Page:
Planning a Michigan charity ride: How is it done?

Hi Everyone.

I’m thinking of organizing a group unicycle/person-powered vehicle ride for a charitable cause across the Upper Peninsula of Michigan.

Any ideas how to set something like this up?

I have a strong social conscience and a unique skill (unicycling) so I thought it might be a good combination to help some folks out!

I was thinking something like a campaign to buy better wheelchairs and prosthetics for underpriveledged kids in that part of the country. A cause that isn’t so huge like hunger, housing or health care, but one where the proceeds might actually help some individuals.

Any ideas what it takes to get something going like this?

YOOPER: I PM’d you about this last week, so contact me if you like! You have contacts up there that might have some good ideas.

Thanks everyone for your thoughts!

i live in negaunee in the u.p., ill go riding with you!

Hey Musketman!
I was hoping this post would catch your eye, you posted that your were from the UP in another thread. I’d be glad for your riding and also any ideas and help you’re willing to put towards the effort!

when do you think it will be?

Next Summer sometime. It is just an idea at this point. If you want to be a part of making it happen, we can make certain to schedule it when you can be there!

The route isn’t even figured out yet. So there’s plenty of opportunity for you to contribute ideas!

yah i would like to be in that one too. Let me know when it is

This may not be 100% necessary, but I think you need a pre-existing charity. Something with a web site or otherwise a way for people to check them out and see that they’re legit. If you try to create your own charity you will have a problem with credibility. People will probably be less likely to donate when they don’t know where the money is going.

Plus if it’s a pre-existing charity, they can handle most of the details about the “charity part” and you can concentrate about the ride and fundraising part.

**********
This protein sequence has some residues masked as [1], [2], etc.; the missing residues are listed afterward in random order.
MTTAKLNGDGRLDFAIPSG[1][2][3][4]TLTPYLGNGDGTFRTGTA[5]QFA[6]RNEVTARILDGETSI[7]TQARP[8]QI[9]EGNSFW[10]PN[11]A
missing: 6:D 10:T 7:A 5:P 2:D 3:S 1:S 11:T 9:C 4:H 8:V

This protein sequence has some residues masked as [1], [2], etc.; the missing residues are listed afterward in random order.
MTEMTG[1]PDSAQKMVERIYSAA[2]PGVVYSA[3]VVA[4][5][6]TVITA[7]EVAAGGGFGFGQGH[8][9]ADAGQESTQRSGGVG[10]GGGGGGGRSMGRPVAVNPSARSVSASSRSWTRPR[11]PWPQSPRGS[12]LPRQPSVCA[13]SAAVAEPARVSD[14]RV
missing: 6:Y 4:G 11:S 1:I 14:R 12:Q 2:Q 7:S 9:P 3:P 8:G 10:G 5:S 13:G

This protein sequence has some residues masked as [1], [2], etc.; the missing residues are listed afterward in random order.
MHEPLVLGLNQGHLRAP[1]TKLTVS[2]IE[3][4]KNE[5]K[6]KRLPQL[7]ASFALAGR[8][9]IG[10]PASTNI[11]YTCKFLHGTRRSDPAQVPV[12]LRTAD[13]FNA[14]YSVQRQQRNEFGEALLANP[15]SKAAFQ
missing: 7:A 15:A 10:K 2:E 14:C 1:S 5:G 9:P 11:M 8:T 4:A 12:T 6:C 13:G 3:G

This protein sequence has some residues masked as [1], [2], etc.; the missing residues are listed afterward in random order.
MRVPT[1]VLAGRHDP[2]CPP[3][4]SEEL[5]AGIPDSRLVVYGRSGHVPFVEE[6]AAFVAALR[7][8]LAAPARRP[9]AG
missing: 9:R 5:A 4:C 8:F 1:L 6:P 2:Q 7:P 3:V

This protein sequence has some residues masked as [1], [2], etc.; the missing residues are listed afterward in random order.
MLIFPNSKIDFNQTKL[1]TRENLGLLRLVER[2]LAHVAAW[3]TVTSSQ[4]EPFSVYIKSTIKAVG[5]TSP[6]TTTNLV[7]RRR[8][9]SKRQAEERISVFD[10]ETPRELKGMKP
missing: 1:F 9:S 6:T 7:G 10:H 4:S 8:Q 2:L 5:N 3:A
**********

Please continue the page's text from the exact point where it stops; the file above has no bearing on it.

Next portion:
So I recommend you start by finding a charity you like, and that likes you.

The Shriners organization might be along the lines of what you want to do, so you might start there. If not with them, you can ask your local Shrine people if they have any suggestions.


Im up for it if anyone els is.

Thanks, John,
If we stick to the wheelchair idea, which I like a lot, the shriners would definitely be great folks to choose. Since its just a thought at this point, I want to get as much feedback from potential riders before making any decisions. The more it is a shared effort, the more it will be likely to succeed!!

I totally agree that the donations should be made to an establilshed charity.

Great uni-Steve! Glad you want to join in. The more folks the better. You’re in Negaunee, too right?

yup im a miner true n’ true

The charity bit is easy, just phone up the charity and tell them what you’re doing and they’ll sort you out with fundraising materials etc.

As for the ride, there’s a few variables,

How far do you want to ride?
How experienced are the riders?

If it’s a long day ride with experienced riders, organisation is minimal, you just need a route and to print out route maps. If you’re wanting to get inexperienced riders involved, you probably need to arrange some kind of support crew and a sag wagon (minibus that catches people who have run out of energy and takes them to the finish) - this is what family who don’t ride are useful for.

For multi-day rides, you need to figure out some kind of accommodation. Often churches or community centres are willing to let people doing charity rides sleep on their floors, assuming they like the charity you’re supporting. If you’re riding local to where a majority of the riders live, you might know enough people who’ll let you sleep at their houses. Or if you have car support with enough space for gear, there’s always camping. As a last resort you can pay for accommodation, but obviously that’s going to increase your overheads a lot.

The other big thing for multi day rides is spares, most people seem to use a car driving as a support crew to hold onto spares. It’s less wussy to carry spares on the uni, but hassle if you want to be really certain of having all possible spares (seats, posts, cranks, tyres etc.). Whatever happens you should try as hard as possible not to have anyone unable to finish due to a mechanical. Sam who just rode the UK End to End on a uni did it with bike riders carrying some of his spares and overnight gear.

Also for any organised ride, you need to have an idea of the range of skills, fitnesses and equipment of the people entering, so you can have some idea of how long and fast to make the ride. If you’re thinking of doing something insanely long, you might need to limit entry to 29er and coker riders for example.